By the time our corss-country hegira wound up in New York, where the Russians were to board ship for a leisurely return via Paris, I had gotten to know all of them quite well and two in particular who did not like their delegation leader any better than I did, and for the same reasons. While they always stoutly denied any knowledge of the English language, they invariably broke up whenever I referred to him as "Ivan the Terrible." Which happened wheneber he and I crossed swords. Which happened often.

On our last night together, my two anti-Ivans and our interpreter joined me in the Oak Bar of the Plaza Hotel folr a farewell drink. There was Comrade Isaaev who hailed from Leningrad and still carried a few pieces of German sharpnel from the historic siege of that city, and Comrade Lysenko from Kiev. They had met for the first time on the flight from Moscow and had become fast friends on the U.S. trip. We reminisced at some length about our travels and I tried to tell them something about America as I knew it. They nodded appreciatively as the interpreter translated.

Then Lysenko spoke up. Slowly, pausing frequently to assemble his impressions, he told me how speptical he had been at the outset when word had come from the Ministry of Construction in Moscow that he had been selected for this privileged visit to America. He had met Americans before World War II, and he didn't think much of them. They were working on a big river dam, and the Americans were in the habit of walking around in their shirt-sleelves, talking loudly. And they always put their feet up on the desk while discussing construction problems with their Russian counterparts.

All in all, said my friend, the Americans he had met seemed a rude, mannerless lot, which he had ascribed to their capitalist upbringing. Lysenko and Isaaev had been seatmates on the flight to the United States, and he recalled how he had assured his comrade that the Americans would try every trick in the book to keep them from learning the real truth about capitalist oppression and warmongering in the United States.

"Boris Ivanovich," he said gravely, addressing me in the Russian fashion as Robert, son of John, "I have been all over your country for more than month and I can't tell the difference between your rich and your poor. All your builders put their feet up on their desks; they all walk around in their shirtsleeves and talk loudly. They are capitalists, but they work hard.

"During the war," he went on, "I was an air force navigator and once was shot down over the Black Sea. After two days and nights in the water, I saw a Russian rescue ship bearing down on me, and I remember I cried out, 'Saved at last!' In a way, that's how I feel tonight about going home to my wife and family. Saved at last.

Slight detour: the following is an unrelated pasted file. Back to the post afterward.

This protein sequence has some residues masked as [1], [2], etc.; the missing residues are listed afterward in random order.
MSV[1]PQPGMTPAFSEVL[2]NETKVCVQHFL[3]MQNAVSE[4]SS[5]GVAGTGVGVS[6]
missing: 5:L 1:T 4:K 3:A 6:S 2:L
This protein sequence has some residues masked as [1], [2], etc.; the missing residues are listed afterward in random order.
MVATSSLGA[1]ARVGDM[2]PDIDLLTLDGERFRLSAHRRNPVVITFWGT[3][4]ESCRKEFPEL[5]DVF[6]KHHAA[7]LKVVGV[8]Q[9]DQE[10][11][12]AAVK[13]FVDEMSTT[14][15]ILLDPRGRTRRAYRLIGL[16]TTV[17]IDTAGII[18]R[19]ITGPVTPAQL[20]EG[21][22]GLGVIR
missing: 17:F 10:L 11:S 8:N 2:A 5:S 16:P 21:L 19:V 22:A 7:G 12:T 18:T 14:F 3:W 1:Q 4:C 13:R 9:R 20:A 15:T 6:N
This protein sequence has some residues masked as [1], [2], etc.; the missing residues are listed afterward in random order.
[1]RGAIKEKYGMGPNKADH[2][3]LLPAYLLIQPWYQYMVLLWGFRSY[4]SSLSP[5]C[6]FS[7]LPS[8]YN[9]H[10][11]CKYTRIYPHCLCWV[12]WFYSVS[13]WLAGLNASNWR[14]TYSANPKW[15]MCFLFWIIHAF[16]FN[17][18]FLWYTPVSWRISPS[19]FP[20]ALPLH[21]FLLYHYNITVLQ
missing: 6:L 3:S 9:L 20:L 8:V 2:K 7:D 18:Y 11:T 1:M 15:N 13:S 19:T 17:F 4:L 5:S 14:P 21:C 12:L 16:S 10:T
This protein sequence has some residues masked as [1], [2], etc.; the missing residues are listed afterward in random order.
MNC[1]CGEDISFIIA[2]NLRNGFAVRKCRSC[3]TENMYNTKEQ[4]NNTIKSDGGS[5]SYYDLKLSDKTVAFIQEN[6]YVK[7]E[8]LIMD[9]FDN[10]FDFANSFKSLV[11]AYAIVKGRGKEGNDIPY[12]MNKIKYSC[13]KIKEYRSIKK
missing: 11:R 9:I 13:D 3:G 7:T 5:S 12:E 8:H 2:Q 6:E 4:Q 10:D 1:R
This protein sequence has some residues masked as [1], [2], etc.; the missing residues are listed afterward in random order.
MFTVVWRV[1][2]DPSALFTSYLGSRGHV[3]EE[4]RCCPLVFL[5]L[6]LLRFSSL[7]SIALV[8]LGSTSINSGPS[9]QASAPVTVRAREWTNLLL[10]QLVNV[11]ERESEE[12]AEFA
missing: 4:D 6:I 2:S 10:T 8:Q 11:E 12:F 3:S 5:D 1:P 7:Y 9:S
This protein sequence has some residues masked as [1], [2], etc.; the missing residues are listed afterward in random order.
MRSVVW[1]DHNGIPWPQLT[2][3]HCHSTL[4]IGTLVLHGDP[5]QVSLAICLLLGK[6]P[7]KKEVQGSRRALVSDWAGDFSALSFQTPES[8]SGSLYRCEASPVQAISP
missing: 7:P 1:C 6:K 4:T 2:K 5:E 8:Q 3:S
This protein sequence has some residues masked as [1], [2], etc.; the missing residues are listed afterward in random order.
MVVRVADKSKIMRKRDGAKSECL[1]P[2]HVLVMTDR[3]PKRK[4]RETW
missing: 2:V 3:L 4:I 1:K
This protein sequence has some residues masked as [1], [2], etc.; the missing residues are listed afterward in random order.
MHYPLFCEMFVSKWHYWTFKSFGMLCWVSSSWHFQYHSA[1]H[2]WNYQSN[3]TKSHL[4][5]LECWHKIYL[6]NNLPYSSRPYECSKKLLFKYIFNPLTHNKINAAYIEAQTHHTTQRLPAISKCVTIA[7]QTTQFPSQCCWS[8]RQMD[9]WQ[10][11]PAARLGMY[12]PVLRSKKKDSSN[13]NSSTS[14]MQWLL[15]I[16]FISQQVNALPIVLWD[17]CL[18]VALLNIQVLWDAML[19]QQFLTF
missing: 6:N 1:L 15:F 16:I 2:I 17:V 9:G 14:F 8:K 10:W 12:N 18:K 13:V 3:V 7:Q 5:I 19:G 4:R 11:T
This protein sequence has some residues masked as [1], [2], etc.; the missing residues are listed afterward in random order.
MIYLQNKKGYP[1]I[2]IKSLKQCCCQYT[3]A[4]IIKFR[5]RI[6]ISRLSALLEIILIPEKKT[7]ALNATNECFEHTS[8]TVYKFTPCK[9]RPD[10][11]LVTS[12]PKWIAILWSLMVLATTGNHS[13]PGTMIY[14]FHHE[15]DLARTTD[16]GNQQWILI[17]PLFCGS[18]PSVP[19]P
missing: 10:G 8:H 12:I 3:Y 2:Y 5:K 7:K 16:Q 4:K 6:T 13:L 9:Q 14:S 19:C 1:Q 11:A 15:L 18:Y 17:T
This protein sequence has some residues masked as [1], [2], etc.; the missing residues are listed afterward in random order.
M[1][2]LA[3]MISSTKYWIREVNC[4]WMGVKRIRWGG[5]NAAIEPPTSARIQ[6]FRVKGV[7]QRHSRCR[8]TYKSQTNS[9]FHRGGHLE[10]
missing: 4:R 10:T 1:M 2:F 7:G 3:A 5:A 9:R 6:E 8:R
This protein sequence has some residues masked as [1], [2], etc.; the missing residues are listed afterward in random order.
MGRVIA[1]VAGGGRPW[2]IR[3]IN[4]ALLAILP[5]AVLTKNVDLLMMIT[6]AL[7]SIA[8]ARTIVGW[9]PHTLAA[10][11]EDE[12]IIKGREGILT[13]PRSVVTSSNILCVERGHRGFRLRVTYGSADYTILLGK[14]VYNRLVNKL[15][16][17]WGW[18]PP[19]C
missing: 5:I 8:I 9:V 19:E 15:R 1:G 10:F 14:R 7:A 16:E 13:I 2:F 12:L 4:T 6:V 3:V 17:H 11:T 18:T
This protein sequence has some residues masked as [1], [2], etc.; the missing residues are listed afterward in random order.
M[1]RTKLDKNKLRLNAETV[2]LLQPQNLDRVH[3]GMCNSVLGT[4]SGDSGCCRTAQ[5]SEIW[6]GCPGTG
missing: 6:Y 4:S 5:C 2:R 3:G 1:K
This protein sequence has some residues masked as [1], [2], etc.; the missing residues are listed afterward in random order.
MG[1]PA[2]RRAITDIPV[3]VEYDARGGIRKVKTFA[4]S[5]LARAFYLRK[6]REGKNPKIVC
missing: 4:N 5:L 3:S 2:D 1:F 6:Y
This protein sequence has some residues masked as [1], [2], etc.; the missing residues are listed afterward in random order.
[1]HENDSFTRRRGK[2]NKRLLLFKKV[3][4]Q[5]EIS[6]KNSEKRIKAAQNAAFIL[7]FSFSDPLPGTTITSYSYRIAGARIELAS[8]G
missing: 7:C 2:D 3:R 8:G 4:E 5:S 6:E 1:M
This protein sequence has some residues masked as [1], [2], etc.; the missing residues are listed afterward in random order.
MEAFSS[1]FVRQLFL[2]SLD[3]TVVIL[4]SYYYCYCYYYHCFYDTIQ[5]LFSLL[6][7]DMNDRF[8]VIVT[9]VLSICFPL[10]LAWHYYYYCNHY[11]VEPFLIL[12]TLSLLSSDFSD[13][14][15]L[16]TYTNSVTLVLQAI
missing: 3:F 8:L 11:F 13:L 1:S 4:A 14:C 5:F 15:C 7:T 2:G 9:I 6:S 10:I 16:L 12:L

"But still, I wish I could stay longer, get to see more of your country, to know more of your people.

"We have seen a great deal and learned a great deal in these 40 days: all that wealth, and you use it so well; thousands and thousands of new homes going up all over America. We just don't believe that people who are spending so much wealth on their homes and their families are preparing for war against my country, as we have been told so many times.

"Mr. Isaaev and I are not big shots in the Soviet Union. We won't be able to write our stories for Pravda and Izvestia. But our families and our friends will be waiting for us to tell them what we have seen of America. When we left them in Moscow, they were weeping and wailing because we were going to an enemy country. We would never return. Now we are going home, and you must believe me: We will tell them the truth."

A year passed, and in the summer of 1956, I was in Kiev with an American housing delegation returning the Russian visit. I met against with my friend Lysenko and was introduced to his 16-year-old daughter. A slim, lovely, dark-haired girl, she sat next to me that evening at a performance in the Kiev Opera House. She was quiet as a mouse until there came a loud musical passage on stage. She leaned over an whispered in scarcely accented English: "You must live in a wonderful country. My father has told us all about it."

I felt like jumping out of my seat and shouting, "God Bless America -- and Comrade Lysenko, too." But I restrained myself.

I never saw either of them again. But I've thought of them often.

Maybe detente is really dead and gone, as the pundits are tellung us. Maybe we the people on both sides of the Iron Curtain will never again speak so directly to each other. Perhaps too much has gone wrong: first Hungary and Czechoslovakia, then Vietnam, Poland, Cuba, Cambodia and now Afghanistan.

But when I read and hear today about the death of detente it isn't the men in the Kremlin who come to mind.

I find myself thinking about the girl in the Opera House. And I wonder if she remembers.